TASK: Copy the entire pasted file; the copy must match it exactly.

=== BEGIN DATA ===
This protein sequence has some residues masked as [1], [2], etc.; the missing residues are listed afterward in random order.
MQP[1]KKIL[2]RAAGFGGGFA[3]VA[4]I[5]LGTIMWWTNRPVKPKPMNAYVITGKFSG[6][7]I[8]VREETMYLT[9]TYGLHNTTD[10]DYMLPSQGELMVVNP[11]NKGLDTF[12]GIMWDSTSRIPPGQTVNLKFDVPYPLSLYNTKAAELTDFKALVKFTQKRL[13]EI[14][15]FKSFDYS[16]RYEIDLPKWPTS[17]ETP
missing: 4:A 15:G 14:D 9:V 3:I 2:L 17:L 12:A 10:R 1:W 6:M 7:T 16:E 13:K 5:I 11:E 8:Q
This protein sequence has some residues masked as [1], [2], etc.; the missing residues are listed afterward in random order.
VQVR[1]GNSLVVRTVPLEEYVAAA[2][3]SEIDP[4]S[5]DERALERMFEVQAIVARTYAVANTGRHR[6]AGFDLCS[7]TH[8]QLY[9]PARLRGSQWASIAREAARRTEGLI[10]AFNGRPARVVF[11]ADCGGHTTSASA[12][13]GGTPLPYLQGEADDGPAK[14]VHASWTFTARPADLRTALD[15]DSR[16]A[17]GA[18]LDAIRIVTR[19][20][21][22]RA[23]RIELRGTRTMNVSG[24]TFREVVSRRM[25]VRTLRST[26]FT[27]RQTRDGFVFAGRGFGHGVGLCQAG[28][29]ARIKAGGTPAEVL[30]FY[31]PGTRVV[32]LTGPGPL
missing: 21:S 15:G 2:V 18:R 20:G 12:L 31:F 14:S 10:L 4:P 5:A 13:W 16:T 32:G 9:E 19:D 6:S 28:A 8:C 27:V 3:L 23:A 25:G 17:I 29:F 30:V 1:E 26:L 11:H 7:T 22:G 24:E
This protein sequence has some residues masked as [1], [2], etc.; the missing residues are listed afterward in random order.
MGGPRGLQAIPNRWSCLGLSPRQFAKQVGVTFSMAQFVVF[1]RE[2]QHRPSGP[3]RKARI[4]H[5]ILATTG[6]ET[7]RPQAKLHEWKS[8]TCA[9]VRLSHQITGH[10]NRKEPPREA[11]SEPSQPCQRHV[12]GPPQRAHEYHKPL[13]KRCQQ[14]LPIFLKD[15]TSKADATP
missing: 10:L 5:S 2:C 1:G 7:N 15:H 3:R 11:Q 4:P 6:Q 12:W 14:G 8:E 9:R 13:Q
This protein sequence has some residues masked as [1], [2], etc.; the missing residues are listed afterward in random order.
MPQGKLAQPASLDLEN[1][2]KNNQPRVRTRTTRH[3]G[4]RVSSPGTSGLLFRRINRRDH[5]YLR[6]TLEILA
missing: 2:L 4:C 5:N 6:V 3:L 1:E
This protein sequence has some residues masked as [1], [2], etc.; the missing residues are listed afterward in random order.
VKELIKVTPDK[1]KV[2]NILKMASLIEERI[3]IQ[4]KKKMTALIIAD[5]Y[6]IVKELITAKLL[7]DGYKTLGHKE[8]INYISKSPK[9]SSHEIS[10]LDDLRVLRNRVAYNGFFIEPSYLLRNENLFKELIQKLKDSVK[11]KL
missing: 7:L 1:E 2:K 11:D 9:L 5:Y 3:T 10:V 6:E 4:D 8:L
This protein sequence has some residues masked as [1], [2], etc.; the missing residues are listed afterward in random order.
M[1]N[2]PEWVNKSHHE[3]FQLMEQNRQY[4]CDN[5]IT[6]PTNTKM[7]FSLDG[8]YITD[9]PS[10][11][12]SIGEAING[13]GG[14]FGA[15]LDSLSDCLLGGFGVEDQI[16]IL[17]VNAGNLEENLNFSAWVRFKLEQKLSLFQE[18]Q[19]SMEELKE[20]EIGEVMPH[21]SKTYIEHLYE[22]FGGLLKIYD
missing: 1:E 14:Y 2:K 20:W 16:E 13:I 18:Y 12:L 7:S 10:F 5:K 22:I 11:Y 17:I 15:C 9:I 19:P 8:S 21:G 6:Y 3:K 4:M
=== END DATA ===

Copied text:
This protein sequence has some residues masked as [1], [2], etc.; the missing residues are listed afterward in random order.
MQP[1]KKIL[2]RAAGFGGGFA[3]VA[4]I[5]LGTIMWWTNRPVKPKPMNAYVITGKFSG[6][7]I[8]VREETMYLT[9]TYGLHNTTD[10]DYMLPSQGELMVVNP[11]NKGLDTF[12]GIMWDSTSRIPPGQTVNLKFDVPYPLSLYNTKAAELTDFKALVKFTQKRL[13]EI[14][15]FKSFDYS[16]RYEIDLPKWPTS[17]ETP
missing: 4:A 15:G 14:D 9:V 3:I 2:L 17:L 12:A 10:R 1:W 6:M 7:T 16:E 13:K 5:I 11:E 8:Q
This protein sequence has some residues masked as [1], [2], etc.; the missing residues are listed afterward in random order.
VQVR[1]GNSLVVRTVPLEEYVAAA[2][3]SEIDP[4]S[5]DERALERMFEVQAIVARTYAVANTGRHR[6]AGFDLCS[7]TH[8]QLY[9]PARLRGSQWASIAREAARRTEGLI[10]AFNGRPARVVF[11]ADCGGHTTSASA[12][13]GGTPLPYLQGEADDGPAK[14]VHASWTFTARPADLRTALD[15]DSR[16]A[17]GA[18]LDAIRIVTR[19][20][21][22]RA[23]RIELRGTRTMNVSG[24]TFREVVSRRM[25]VRTLRST[26]FT[27]RQTRDGFVFAGRGFGHGVGLCQAG[28][29]ARIKAGGTPAEVL[30]FY[31]PGTRVV[32]LTGPGPL
missing: 21:S 15:G 2:V 18:R 20:G 12:L 31:F 14:S 10:L 4:P 5:A 13:W 16:T 32:G 9:E 19:D 6:S 28:A 8:C 27:V 3:L 23:A 25:G 17:I 29:F 30:V 1:E 26:L 11:H 7:T 22:G 24:E
This protein sequence has some residues masked as [1], [2], etc.; the missing residues are listed afterward in random order.
MGGPRGLQAIPNRWSCLGLSPRQFAKQVGVTFSMAQFVVF[1]RE[2]QHRPSGP[3]RKARI[4]H[5]ILATTG[6]ET[7]RPQAKLHEWKS[8]TCA[9]VRLSHQITGH[10]NRKEPPREA[11]SEPSQPCQRHV[12]GPPQRAHEYHKPL[13]KRCQQ[14]LPIFLKD[15]TSKADATP
missing: 10:L 5:S 2:C 1:G 7:N 15:H 3:R 11:Q 4:P 6:Q 12:W 14:G 8:E 9:R 13:Q
This protein sequence has some residues masked as [1], [2], etc.; the missing residues are listed afterward in random order.
MPQGKLAQPASLDLEN[1][2]KNNQPRVRTRTTRH[3]G[4]RVSSPGTSGLLFRRINRRDH[5]YLR[6]TLEILA
missing: 2:L 4:C 5:N 6:V 3:L 1:E
This protein sequence has some residues masked as [1], [2], etc.; the missing residues are listed afterward in random order.
VKELIKVTPDK[1]KV[2]NILKMASLIEERI[3]IQ[4]KKKMTALIIAD[5]Y[6]IVKELITAKLL[7]DGYKTLGHKE[8]INYISKSPK[9]SSHEIS[10]LDDLRVLRNRVAYNGFFIEPSYLLRNENLFKELIQKLKDSVK[11]KL
missing: 7:L 1:E 2:K 11:D 9:L 5:Y 3:T 10:V 6:E 4:D 8:L
This protein sequence has some residues masked as [1], [2], etc.; the missing residues are listed afterward in random order.
M[1]N[2]PEWVNKSHHE[3]FQLMEQNRQY[4]CDN[5]IT[6]PTNTKM[7]FSLDG[8]YITD[9]PS[10][11][12]SIGEAING[13]GG[14]FGA[15]LDSLSDCLLGGFGVEDQI[16]IL[17]VNAGNLEENLNFSAWVRFKLEQKLSLFQE[18]Q[19]SMEELKE[20]EIGEVMPH[21]SKTYIEHLYE[22]FGGLLKIYD
missing: 1:E 14:Y 2:K 20:W 16:E 13:I 18:Y 12:L 7:S 10:F 5:K 22:I 11:Y 17:I 15:C 9:I 19:P 8:S 21:G 6:Y 3:K 4:M